Image of Soane's watercolour entitled 'View of monk's parlour looking north'

The Description of the House and Museum of Sir John Soane

Sir John Soane, an architect and avid collector of art and antiquities, spent years designing in his Lincoln's Inn Fields home and curating his collections within it. As Tom Drysdale highlights, an extra-illustrated volume in the British Library reveals how Soane's unique house-museum evolved.

In 2002 a previously unknown treasure was discovered among the collections at the British Library.[1] The volume, an extra-illustrated compilation of several texts by the Georgian architect, Sir John Soane (1753–1837), was found to contain nearly 100 unique pencil and watercolour drawings, as well as numerous prints and photographs, mostly relating to the architect’s house-museum at Lincoln’s Inn Fields.[2] The compiler of the volume was revealed to be Charles James Richardson (1806–1871), one of Soane’s former assistants who would go on to practice as an architect himself while teaching at the Government School of Design and publishing a number of his own works, including Architectural Remains of the reigns of Elizabeth and James I (1840) and A Popular Treatise on the warming and ventilation of buildings (1856).

As well as being an exceptionally inventive and successful architect, John Soane was a restless collector of all manner of works of art and antiquities. As with many of his peers, Soane’s habit began during his grand tour of 1778–80 and continued throughout his life, fuelled by his commercial success as an architect and his desire to learn from and encourage the study of the greatest examples of classical and contemporary art. Highlights of the collection include architectural fragments from the Pantheon, the sarcophagus of Seti I and paintings such as William Hogarth’s A Rake’s Progress, not to mention such works in his library as a rare copy of Shakespeare’s First Folio. In the three neighbouring houses that Soane bought and rebuilt over the course of 32 years on the north side of Lincoln’s Inn Fields he displayed these artefacts in the most ingenious of ways, with seemingly every nook and cranny filled with objects.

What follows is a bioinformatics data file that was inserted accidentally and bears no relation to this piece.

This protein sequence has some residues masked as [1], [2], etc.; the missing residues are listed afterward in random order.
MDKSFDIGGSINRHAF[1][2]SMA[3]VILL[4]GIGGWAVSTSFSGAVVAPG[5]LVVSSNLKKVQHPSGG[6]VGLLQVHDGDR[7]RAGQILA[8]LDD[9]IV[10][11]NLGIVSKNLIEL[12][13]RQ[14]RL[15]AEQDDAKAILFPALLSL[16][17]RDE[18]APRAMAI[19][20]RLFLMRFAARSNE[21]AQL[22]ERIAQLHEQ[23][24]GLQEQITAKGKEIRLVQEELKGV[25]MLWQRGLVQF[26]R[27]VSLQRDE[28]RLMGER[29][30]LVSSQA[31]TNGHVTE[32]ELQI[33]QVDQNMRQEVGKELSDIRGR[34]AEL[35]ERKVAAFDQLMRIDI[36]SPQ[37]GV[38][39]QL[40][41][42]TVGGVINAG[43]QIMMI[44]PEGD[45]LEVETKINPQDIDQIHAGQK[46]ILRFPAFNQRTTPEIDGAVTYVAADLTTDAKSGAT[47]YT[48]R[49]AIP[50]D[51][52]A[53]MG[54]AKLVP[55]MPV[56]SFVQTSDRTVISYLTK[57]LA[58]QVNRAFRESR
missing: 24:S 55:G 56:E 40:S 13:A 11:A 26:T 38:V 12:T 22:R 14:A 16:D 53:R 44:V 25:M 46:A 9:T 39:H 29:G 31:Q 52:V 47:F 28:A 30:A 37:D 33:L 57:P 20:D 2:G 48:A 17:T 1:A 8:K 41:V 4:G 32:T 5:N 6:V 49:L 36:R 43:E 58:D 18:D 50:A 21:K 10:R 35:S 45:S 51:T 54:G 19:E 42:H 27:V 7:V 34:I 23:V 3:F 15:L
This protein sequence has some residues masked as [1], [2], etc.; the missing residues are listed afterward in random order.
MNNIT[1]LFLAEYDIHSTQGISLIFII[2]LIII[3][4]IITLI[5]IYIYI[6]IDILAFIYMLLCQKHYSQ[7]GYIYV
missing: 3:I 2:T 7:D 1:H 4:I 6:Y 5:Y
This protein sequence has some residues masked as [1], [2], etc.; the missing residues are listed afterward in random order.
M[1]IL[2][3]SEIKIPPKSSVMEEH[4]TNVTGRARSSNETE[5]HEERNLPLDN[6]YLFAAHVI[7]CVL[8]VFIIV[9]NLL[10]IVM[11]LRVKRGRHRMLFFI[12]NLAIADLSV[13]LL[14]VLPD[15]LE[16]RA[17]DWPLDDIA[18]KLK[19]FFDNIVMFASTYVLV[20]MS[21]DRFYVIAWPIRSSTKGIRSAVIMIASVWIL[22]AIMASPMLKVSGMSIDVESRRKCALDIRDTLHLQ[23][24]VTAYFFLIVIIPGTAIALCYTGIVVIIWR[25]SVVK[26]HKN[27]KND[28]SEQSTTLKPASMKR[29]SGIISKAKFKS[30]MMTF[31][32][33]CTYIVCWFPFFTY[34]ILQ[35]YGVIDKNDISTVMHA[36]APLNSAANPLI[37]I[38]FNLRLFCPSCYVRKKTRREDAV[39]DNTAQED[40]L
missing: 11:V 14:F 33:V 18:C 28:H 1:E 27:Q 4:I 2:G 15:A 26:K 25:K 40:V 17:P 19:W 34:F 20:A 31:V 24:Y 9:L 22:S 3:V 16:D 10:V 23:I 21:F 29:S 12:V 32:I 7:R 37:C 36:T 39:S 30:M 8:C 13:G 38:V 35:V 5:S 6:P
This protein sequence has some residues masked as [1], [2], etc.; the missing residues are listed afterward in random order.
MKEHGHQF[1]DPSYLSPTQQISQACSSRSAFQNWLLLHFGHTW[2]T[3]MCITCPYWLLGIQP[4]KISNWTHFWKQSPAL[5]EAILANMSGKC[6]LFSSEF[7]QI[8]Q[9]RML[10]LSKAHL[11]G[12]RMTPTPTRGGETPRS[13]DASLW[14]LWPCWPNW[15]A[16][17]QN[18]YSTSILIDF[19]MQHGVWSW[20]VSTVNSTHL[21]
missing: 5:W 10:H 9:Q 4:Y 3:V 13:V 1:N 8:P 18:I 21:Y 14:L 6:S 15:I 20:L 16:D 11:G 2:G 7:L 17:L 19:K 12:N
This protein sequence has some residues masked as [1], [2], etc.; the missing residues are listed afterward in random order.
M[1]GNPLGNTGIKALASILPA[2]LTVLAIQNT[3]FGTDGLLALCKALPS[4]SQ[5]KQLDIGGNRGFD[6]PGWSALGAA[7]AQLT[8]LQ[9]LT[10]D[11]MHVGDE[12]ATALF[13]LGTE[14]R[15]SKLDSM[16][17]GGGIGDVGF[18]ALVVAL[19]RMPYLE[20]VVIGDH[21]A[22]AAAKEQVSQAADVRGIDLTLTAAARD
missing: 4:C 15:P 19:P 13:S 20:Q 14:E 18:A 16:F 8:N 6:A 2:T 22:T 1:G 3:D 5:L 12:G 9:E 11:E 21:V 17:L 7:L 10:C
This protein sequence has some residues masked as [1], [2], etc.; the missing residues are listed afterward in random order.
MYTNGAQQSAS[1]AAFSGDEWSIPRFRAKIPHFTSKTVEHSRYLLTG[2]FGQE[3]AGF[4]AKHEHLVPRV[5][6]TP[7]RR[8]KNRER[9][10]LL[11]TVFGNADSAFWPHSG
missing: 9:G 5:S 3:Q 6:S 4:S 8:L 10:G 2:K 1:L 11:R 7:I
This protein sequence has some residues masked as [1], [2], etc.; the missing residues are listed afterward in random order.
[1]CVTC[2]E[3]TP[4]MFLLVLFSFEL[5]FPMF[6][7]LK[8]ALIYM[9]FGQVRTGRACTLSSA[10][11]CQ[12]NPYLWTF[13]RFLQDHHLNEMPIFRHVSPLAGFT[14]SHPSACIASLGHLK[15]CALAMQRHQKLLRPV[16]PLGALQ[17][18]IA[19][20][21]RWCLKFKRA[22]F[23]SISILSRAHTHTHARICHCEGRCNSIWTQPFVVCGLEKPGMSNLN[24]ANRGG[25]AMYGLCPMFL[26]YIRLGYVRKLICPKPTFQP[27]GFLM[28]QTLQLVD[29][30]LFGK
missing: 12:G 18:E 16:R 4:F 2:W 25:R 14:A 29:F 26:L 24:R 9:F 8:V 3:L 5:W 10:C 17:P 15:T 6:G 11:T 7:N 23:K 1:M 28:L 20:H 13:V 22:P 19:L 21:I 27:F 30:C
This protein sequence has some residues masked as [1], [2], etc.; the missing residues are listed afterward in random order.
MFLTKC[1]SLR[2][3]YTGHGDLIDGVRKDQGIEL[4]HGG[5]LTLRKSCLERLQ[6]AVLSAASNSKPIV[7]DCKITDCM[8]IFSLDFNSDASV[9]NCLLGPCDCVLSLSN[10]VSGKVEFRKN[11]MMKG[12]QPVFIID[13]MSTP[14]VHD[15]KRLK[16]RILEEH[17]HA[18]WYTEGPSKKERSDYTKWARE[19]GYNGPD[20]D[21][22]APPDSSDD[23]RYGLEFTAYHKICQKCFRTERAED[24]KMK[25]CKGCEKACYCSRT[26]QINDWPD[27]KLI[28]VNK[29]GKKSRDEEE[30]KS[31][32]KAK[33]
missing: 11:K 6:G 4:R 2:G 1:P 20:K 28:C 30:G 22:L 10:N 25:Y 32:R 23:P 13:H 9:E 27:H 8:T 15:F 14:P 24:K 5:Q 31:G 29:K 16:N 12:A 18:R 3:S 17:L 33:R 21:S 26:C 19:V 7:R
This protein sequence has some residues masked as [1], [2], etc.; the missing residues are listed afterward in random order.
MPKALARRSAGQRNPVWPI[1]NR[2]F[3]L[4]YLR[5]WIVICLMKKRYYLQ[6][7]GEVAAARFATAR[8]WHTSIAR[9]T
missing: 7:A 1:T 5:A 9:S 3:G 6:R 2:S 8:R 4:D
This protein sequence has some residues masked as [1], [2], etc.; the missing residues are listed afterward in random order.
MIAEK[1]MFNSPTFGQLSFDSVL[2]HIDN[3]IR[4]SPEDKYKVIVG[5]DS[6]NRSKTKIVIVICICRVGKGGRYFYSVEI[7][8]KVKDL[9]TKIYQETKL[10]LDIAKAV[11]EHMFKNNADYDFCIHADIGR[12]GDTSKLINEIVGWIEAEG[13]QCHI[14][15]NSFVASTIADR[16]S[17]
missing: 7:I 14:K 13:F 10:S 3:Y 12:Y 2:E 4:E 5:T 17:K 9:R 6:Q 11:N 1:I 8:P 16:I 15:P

Office of Sir John Soane, view in the corridor adjoining the Dome

A watercolour of the view along Sir John Soane's corridor, featuring top-lighting, plaster casts and antique fragments.

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Sir John Soane left his collections of drawings, books, artworks and antiquities along with the house and galleries that he had built to display them in a bequest to the nation. The parliamentary Act for settling and preserving Sir John Soane’s Museum, Library and Works of Art… for the Benefit of the Public received Royal Assent on 20 April 1833 and guaranteed that the house would be accessible to the public in perpetuity.[3] The museum had, in fact, been open to visitors for several years prior to the Act, notably the students of the Royal Academy whom Soane invited to inspect his works of art and antiquities for inspiration in his role (from 1806) as Professor of Architecture. In 1830 Soane published privately his first guidebook, the Description of the House and Museum on the North Side of Lincoln’s Inn Fields – itself based on an earlier publication of 1827 written by the antiquary, John Britton – and this was followed by new editions in 1832 and 1835/6. It is these publications that form the body of Richardson's volume.